One of the most widely known diseases of vitamin C deficiency is scurvy. It is a consequence of a very severe and longstanding vitamin C deficiency. Scurvy is not seen as often these days. Much of what occurs in scurvy is a result of this tissue weakening and specifically the deterioration of blood vessels. It is not just about bleeding of the gums and loss of teeth which are characteristic signs of scurvy. Gradually tissue throughout the body deteriorates due to the lack of vitamin C.
Vitamin C And Anti-Aging
Aging is inevitable. But most of us would like to do as much as possible to slow down the effects of aging. Vitamin C may have a role to play in the this process. There is still some debate as to why we age. What is known is that the constant damage the body has to endure plays an important part in aging. It speeds up cellular degeneration and new cells need to be form. But cells can only replicate a limited number of times. The key is therefore to minimize cellular damage, allowing the cell to live longer and replicate less frequently.
It all gets a little complicated but much of it revolves around free radicals. These are potentially harmful compounds that are formed in the normal course of cellular activity. But much of it is also a consequence of the way we live – the foods we eat, air we breathe and lifestyle options like cigarette smoking. Vitamin C is one of the many antioxidants that can neutralize free radicals. It therefore limits cellular damage and reduces the effects of premature aging.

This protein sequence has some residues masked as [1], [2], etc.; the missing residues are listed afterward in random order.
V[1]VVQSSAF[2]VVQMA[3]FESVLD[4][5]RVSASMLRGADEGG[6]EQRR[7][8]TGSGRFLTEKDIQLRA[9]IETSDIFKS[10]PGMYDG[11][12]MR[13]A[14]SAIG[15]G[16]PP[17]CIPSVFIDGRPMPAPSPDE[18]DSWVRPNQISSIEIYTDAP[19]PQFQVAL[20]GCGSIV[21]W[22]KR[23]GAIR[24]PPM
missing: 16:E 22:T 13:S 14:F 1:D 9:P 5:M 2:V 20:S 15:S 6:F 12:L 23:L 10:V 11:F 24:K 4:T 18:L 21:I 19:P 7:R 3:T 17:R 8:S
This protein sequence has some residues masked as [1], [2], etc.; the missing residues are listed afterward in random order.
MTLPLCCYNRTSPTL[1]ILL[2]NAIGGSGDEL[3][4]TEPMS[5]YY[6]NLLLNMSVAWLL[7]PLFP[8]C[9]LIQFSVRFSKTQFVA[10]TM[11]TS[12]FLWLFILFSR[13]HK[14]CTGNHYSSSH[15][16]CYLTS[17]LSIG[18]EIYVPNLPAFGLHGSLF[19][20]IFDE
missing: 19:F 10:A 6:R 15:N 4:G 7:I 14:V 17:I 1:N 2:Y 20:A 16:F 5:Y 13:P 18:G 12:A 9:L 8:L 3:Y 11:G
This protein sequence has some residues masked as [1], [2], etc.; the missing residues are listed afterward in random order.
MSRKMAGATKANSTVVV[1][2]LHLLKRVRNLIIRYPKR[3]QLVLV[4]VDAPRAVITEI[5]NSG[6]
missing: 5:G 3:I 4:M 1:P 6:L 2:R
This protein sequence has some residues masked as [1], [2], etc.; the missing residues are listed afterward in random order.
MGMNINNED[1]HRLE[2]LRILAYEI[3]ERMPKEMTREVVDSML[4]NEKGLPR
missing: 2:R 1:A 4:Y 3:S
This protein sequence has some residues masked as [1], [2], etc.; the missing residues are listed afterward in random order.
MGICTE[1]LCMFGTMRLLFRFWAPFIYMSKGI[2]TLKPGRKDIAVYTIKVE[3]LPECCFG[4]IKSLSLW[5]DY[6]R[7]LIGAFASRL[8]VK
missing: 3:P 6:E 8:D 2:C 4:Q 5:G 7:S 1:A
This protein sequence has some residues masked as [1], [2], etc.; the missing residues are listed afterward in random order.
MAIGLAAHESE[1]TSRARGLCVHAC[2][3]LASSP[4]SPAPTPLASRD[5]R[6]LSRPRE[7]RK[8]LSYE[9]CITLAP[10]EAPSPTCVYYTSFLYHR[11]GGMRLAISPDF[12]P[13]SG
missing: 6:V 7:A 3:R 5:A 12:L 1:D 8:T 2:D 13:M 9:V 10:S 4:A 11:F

Vitamin C And Heart Disease
There are many different heart diseases but one of the most significant in modern times is coronary artery disease (CAD). Here fatty plaques build up in the walls of the arteries supplying blood to the heart. These coronary arteries are gradually narrowed and eventually become blocked. Blood to the heart muscle is restricted and it can lead to symptoms like angina pectoris and eventually result in a heart attack. This narrowing of the arteries can occur anywhere in the body and is known as atherosclerosis.